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John Daly

John Daly

Dr. John C.K. Daly is the chief analyst for Oilprice.com, Dr. Daly received his Ph.D. in 1986 from the School of Slavonic and East European…

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China's Oil Diplomacy a First

China's Oil Diplomacy a First

China’s diplomatic efforts have traditionally been modes in the extreme, supporting unilateral engagement to solve thorny issues.
 
No more.
 
In a first, Beijing is inserting itself into resolving a festering diplomatic issue involving two countries at economic and political loggerheads.
 
The unitary issue?
 
Well, energy exports, of course – specifically, oil.
 
Boldly going where other nations fear to tread, in a diplomatic first, Beijing is attempting to mediate between Sudan and the state carved out last July from its southern provinces, South Sudan.
 
Earlier this month China's Foreign Ministry publicly asked Sudan and South Sudan to resolve their oil transit issues through "friendly consultations."
 
South Sudan's Minister of Petroleum and Mining Stephen Dhieu Dau said, "They are concerned as investors about the negotiations, so he came to listen to exactly why the two parties have not been able to reach an agreement."
 
On 9 July following an internationally supervised plebiscite South Sudan left Sudan, becoming an independent state and severing Africa's largest country in two following a 2005 peace treaty that ended nearly five decades of war between the mostly Muslim north and heavily Christian south.
 
The economic future of the two countries remains intertwined, however. Five months ago, Sudanese Minister of Finance and National Economy Ali Mahmood Hassanein told the National Assembly that 73 percent of the country’s oil was in the south, 26 percent in the north and the remaining one percent in the contested region of Abyei.
 
While the 2005 Comprehensive Peace Agreement (CPA) stated that northern and southern Sudan would equally split the revenue from oil exports, the geographical reality is that most of Sudan’s oil comes from oilfields in the south, the pipeline network to transit it to the country’s Indian Ocean coastline lay through the country’s Muslim north, controlled then as now by the administration of Sudan’s President Omar al Bashir. Last month African Union-mediated talks held between the two sides in the Ethiopian capital Addis Ababa collapsed as Khartoum threatened to impose a unilateral fee of $36 per barrel and confiscate oil shipped from the south which, according to Khartoum, has not paid any fees for the use of its pipelines since independence.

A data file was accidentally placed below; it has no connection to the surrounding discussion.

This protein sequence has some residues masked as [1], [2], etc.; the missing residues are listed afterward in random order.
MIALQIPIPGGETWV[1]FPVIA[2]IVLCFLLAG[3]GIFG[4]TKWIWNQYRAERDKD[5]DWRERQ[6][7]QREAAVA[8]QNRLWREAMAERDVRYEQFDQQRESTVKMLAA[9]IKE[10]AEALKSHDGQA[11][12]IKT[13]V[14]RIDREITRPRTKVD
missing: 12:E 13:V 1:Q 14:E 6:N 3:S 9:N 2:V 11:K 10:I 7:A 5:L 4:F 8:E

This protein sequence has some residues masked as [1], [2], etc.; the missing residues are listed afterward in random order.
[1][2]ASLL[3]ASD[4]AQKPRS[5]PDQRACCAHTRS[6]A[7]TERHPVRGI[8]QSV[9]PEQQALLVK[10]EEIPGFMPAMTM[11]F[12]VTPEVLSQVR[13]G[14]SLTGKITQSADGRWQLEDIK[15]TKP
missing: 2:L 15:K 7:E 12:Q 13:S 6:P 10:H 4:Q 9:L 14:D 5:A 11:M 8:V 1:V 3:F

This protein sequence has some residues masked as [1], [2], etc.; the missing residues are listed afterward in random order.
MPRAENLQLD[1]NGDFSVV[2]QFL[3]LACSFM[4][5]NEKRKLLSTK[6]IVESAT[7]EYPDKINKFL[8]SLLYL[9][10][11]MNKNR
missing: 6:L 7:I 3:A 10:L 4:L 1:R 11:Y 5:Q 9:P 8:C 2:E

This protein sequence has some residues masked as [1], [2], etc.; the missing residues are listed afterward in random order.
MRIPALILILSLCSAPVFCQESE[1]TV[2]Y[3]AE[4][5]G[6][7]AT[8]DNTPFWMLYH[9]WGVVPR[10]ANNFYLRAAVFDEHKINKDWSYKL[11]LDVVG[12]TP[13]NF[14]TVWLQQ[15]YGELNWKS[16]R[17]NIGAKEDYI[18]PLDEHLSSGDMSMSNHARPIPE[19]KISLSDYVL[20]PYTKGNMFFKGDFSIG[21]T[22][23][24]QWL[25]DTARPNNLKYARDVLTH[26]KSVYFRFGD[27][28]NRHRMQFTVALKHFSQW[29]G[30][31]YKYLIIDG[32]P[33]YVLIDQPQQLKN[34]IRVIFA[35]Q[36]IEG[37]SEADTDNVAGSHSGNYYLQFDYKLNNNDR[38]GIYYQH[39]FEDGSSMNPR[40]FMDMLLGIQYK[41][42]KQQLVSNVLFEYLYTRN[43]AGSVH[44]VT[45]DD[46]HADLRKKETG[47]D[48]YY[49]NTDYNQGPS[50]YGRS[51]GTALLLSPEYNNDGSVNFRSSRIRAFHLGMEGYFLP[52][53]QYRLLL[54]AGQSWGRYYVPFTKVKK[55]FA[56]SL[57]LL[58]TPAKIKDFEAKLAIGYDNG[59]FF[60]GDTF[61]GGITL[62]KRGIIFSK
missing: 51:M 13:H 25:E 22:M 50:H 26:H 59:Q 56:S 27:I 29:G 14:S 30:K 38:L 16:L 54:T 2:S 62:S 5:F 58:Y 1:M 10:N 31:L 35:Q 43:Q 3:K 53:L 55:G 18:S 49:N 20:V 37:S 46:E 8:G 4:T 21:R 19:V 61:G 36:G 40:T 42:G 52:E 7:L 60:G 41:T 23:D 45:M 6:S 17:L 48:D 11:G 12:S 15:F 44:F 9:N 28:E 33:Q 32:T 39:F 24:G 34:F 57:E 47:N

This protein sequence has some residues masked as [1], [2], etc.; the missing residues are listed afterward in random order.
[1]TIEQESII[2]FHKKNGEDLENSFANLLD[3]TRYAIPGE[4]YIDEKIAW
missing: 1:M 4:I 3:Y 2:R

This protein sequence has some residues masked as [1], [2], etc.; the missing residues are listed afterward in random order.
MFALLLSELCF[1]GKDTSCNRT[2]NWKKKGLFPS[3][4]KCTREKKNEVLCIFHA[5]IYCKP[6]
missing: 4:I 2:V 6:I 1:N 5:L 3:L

South Sudan stated last week that it offered to pay an average of 70 cents for each barrel sent through the pipelines but Sudanese authorities in Khartoum were demanding $36 a barrel. As oil is currently trading at roughly $98 a barrel, Sudan’s transit fees would more than a third of South Sudan’s projected revenue.
 
And where does Sudan’s oil go?  Two-thirds to China.
 
China depends on the two Sudans for about five percent of its oil buying roughly 365,000 barrels per day (bpd) of the former Sudanese unitary state’s 500,000 production. In the first ten months of 2011, China's imports of Sudanese crude were up 5.5 percent on the same period a year before, reaching 11.1 million tons
 
No wonder Beijing want to break the diplomatic impasse.
 
The money goes beyond mere governmental greed, as for South Sudan, relief agencies estimate that up to 90 percent of its population lives on less than 50¢ a day.
 
To keep the crude flowing, China dispatched its envoy for African affairs, Liu Guijin, who on 8 December arrived in Khartoum after visiting South Sudanese capital Juba where he held talks with senior officials including President Salva Kiir. In Khartoum two days later  the Chinese envoy held talks with the Sudanese Vice-President Ali Osman Mohamed Taha and expressed Beijing’s concerns of the diplomatic deadlock, telling reporters, "China encourages the two parties to stick to the peaceful option, adopt active procedures to avoid further escalation and resolve the difference through dialogue and negotiations. If the two sides fail to resolve the problem, the whole region would be affected, the repercussions would be very serious. The consequences would be ‘lose-lose’ for all. "
 
Will Chinese diplomacy succeed in resolving the Sudanese transit issues? Hard to say, but as Beijing currently picks up the tab for roughly 75 percent of the two Sudans’ oil exports, no doubt Juba and Khartoum will listen, and listen hard.
 
As for the rest of the world, the message from Africa is that Chinese diplomacy is now a part of the global mix nations attempting to resolve some of the globe’s more intractable international issues.
 
Washington, Moscow, London, Paris and Brussels, take note. If Chinese diplomacy asserts itself on the world stage the way that is economy has begun to do in the past decade, to praphrase Mao Tse Tung, the East may well indeed be “Red.”

By. John C.K. Daly of Oilprice.com




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